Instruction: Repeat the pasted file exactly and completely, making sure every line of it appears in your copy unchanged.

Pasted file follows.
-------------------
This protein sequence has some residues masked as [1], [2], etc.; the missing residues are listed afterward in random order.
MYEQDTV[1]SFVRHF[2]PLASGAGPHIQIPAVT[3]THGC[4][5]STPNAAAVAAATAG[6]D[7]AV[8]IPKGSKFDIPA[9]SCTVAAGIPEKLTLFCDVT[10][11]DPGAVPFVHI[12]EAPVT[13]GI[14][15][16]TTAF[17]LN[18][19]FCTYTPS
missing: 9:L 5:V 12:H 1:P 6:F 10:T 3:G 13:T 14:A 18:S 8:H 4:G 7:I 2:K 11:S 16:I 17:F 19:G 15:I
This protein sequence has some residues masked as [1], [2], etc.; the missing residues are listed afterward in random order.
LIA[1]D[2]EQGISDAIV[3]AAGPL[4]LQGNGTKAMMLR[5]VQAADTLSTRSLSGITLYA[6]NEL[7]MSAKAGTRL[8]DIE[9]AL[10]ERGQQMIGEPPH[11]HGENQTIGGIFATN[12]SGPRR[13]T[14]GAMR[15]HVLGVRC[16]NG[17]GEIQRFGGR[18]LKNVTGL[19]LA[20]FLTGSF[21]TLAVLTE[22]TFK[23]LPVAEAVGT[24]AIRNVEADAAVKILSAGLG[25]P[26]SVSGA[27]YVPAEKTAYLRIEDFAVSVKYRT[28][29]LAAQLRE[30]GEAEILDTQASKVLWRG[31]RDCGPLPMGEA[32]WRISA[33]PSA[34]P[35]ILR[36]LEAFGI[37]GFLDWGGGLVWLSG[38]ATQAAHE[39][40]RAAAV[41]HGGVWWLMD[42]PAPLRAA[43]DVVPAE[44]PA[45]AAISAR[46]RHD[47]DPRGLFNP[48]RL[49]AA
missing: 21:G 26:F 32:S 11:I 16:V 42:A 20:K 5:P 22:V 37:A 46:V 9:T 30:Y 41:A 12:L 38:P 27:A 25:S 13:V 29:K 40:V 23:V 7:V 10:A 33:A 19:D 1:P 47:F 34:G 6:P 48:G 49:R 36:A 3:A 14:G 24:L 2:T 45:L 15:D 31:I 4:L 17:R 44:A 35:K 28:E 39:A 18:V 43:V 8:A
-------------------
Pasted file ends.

This protein sequence has some residues masked as [1], [2], etc.; the missing residues are listed afterward in random order.
MYEQDTV[1]SFVRHF[2]PLASGAGPHIQIPAVT[3]THGC[4][5]STPNAAAVAAATAG[6]D[7]AV[8]IPKGSKFDIPA[9]SCTVAAGIPEKLTLFCDVT[10][11]DPGAVPFVHI[12]EAPVT[13]GI[14][15][16]TTAF[17]LN[18][19]FCTYTPS
missing: 9:L 5:V 12:H 1:P 6:F 10:T 3:G 13:T 14:A 18:S 8:H 4:G 7:I 2:K 11:S 16:I 17:F 19:G 15:I
This protein sequence has some residues masked as [1], [2], etc.; the missing residues are listed afterward in random order.
LIA[1]D[2]EQGISDAIV[3]AAGPL[4]LQGNGTKAMMLR[5]VQAADTLSTRSLSGITLYA[6]NEL[7]MSAKAGTRL[8]DIE[9]AL[10]ERGQQMIGEPPH[11]HGENQTIGGIFATN[12]SGPRR[13]T[14]GAMR[15]HVLGVRC[16]NG[17]GEIQRFGGR[18]LKNVTGL[19]LA[20]FLTGSF[21]TLAVLTE[22]TFK[23]LPVAEAVGT[24]AIRNVEADAAVKILSAGLG[25]P[26]SVSGA[27]YVPAEKTAYLRIEDFAVSVKYRT[28][29]LAAQLRE[30]GEAEILDTQASKVLWRG[31]RDCGPLPMGEA[32]WRISA[33]PSA[34]P[35]ILR[36]LEAFGI[37]GFLDWGGGLVWLSG[38]ATQAAHE[39][40]RAAAV[41]HGGVWWLMD[42]PAPLRAA[43]DVVPAE[44]PA[45]AAISAR[46]RHD[47]DPRGLFNP[48]RL[49]AA
missing: 21:G 26:F 32:S 11:I 16:V 42:A 20:K 5:P 22:V 37:A 46:V 9:T 30:Y 41:A 12:L 38:P 27:A 25:S 13:V 29:K 40:V 23:V 7:V 10:A 33:A 19:D 1:P 47:F 34:G 6:P 48:G 49:R 36:A 3:A 14:G 24:L 2:T 45:L 15:D 31:I 4:L 17:R 44:A 35:K 28:E 39:A 18:V 43:V 8:A